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Ep. 139 Diversity in Cardiology, with Martha Gulati

A recent article authored by Dr. Norman Wang on the history and current state of affirmative action programs in medical schools and cardiology departments has led to a storm of controversy and to Dr. Wang’s demotion as fellowship program director. To discuss that article and the controversies we are joined by Dr. Martha Gulati, division Chief of Cardiology at the University of Arizona. She is also the best-selling author of Saving Women’s Hearts and editor-in-chief of ACC’s CardioSmart.

LINKS:

The now retracted Wang paper: https://www.ahajournals.org/doi/pdf/10.1161/JAHA.120.015959

Journal of the AHA comment on retraction: https://www.ahajournals.org/doi/10.1161/JAHA.119.014592

Regents of Univ. of California v. Bakke, SCOTUS decision: https://supreme.justia.com/cases/federal/us/438/265/

GUEST:

Martha Gulati: Twitter and Website

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3 Comments

  1. Bran Shadeesh on 08/21/2020 at 6:48 PM

    Why are different outcomes across different ethnic groups a ‘problem’ for Martha?

    The assumption that there must be population-representative ratios of say, left handed to right handed people in rhinoplasty or forestry is preposterous.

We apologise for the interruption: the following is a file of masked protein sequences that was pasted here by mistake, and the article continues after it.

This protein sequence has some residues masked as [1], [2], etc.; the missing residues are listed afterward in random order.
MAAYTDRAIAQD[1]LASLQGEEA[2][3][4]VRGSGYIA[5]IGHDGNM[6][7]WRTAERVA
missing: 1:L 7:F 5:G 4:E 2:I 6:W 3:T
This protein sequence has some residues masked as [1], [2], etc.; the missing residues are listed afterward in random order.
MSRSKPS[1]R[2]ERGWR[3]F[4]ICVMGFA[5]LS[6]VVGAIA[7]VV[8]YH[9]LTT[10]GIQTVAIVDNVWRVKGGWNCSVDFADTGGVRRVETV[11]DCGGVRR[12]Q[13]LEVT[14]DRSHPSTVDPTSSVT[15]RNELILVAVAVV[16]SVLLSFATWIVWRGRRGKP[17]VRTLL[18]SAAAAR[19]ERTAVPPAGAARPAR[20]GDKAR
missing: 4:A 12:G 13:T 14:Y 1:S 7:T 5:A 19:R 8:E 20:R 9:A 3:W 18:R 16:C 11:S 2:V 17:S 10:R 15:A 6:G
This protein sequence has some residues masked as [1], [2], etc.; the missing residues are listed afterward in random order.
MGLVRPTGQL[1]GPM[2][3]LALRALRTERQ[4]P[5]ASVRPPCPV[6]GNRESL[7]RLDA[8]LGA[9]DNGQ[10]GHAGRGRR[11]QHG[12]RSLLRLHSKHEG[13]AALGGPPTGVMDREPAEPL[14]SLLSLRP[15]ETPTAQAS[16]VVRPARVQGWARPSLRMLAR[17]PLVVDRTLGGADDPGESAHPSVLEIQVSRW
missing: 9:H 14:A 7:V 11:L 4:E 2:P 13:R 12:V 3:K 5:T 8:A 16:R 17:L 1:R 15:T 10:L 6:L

Will she demand ‘equality’ for hair color representation as well?

    There’s a perfectly logical and scientific explanation for underrepresentation of blacks in academic fields, and it lies in the distribution of intelligence.

    • Michel Accad on 08/21/2020 at 11:00 PM

      I don’t believe race is of the same biological formality as right-handedness or hair color.

  2. Anthony Perry, MD on 08/24/2020 at 2:31 AM

    The diversity advocacy seems to me more religion than science. Viewpoints outside of the orthodoxy are not tolerated.

    The proponents claim for special benefit from a diverse society seems based on weak evidence. Are the Japanese or the Swedes at a disadvantage because their society is more homogeneous than ours?

    Anish proposed to Dr. Gulati a contradiction in her argument which I believe she was unable to answer. On the one hand she claims better medical results for patients who have doctors who “look like them”. On the other hand she denies that she intends that the diverse doctors she wishes to produce will be earmarked for specific groups of patients. It’s all foolishness. Competency and humanity are the reasons that I think most people choose their doctors, not race or ethnicity. Obviously language compatibility is a strong consideration. I will choose a competent doctor of minority background any day over a “white” doctor who is incompetent.

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